This Amazing Art Project Shows Endangered Animals Using Only Polygons

This Amazing Art Project Shows Endangered Animals Using Only Polygons

Usually here on FemSTEM.com, we tend to focus on women who are making strides in science, technology, engineering, and math.  However, that being said — when we see something incredible that we want to share, we want to share it regardless.  And this art project that highlights 30 different endangered species in 3o different “pieces” was incredible to discover and work with.  This is a review of the art project “In Pieces” by Bryan James.  This project came about in 2015, but sadly, I’m just discovering it now.

Bryan James describes himself on his website as a “30 year old creator who looks like a 12 year old boy”, hilariously enough.  He has worked on several art projects that range over a numerous amount of different topics, and has won an incredible amount of awards for his work.  His latest piece, the CSS-based interactive website “In Pieces”, which you should really check out here, uses CSS polygons to make every creature that he features.

Courtesy of Bryan James

“Since hearing about CSS polygons, I’ve been a little surprised at the lack of furore around the technology, so I wanted to create something which not only worked as a project in itself, but also pushed this underused line of code as far as possible,”  He says on his website.  In 2015, his site won the FWA Site of the Month Award.

The entire project is made with these CSS polygons, which is a coding “element is used to create a graphic that contains at least three sides”.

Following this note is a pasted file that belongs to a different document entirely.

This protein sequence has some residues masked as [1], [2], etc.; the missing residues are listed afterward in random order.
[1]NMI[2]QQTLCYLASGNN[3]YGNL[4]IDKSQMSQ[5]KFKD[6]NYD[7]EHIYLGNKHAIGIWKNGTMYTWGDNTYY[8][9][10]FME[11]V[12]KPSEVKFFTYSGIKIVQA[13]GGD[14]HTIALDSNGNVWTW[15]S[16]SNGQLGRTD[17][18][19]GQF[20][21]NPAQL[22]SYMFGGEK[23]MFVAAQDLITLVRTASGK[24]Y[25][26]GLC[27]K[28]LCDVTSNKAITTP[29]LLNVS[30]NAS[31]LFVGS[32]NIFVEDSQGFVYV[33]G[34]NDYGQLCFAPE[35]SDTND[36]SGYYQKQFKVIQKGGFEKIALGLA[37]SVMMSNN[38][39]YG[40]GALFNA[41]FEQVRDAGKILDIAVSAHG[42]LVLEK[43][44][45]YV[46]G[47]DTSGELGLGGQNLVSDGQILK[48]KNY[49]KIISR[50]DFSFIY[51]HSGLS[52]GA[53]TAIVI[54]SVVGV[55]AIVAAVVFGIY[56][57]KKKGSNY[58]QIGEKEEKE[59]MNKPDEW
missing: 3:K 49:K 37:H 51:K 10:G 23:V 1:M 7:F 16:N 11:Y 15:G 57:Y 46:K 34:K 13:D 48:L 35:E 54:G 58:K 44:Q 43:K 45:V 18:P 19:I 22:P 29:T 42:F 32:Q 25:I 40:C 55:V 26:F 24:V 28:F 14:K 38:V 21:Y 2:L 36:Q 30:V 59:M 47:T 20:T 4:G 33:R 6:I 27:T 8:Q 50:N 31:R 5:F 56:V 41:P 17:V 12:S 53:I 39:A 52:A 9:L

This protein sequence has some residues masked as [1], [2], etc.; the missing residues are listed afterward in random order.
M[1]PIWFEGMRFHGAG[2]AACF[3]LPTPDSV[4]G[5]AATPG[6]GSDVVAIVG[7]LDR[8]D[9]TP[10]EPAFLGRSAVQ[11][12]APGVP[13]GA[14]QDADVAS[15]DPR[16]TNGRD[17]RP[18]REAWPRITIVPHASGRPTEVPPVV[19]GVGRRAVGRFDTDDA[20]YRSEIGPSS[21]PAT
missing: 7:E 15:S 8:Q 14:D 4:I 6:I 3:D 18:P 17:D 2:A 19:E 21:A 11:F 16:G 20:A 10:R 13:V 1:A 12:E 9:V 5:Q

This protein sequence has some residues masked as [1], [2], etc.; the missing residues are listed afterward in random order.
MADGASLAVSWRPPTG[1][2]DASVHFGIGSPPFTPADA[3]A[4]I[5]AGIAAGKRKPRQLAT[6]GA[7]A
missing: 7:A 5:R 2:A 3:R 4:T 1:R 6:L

“No tricks or tools have been used to get the illustrated results, code-wise or graphically. Point by point, shape by shape, each one has been handcrafted via a personally-created tracing JS function after illustration.” – Via How It’s Made; In Pieces

On the site itself, you can scroll through all 30 endangered creatures, which range from the Helmeted Hornbill, to the Long Beaked Echidna. On the right side of the screen, you see a button that says “What’s the Threat?”, and there you can see the animal’s scientific name, its range, and find out why this particular animal is at risk.  From there, on the lower left-hand side of the “What’s the Threat?” screen, you can check out population decline and other statistics.  You can also watch a video from YouTube about the animal (though, disappointingly, this feature didn’t work great on my Mac via the Safari browser), as well as get further info.

The site also offers computer wallpapers of every animal, which you can get by clicking the furtherest-right button next to the name of the animal on each “pieces” page.

polygons

On top of this, there’s also a poster that you can purchase of all 30 animals, for almost $35 on Society6 if you so desire.  Any proceeds from the poster “will go to EVOLUTIONARILY DISTINCT & GLOBALLY ENDANGERED, an initiative which deals with the kind of species showcased within In Pieces.”

“In Pieces hopes to educate and inspire, and provoke thought on this complex and intricate topic. I sincerely hope that you can take something new away and enjoy this collection as much as I enjoyed researching, designing and building it.”

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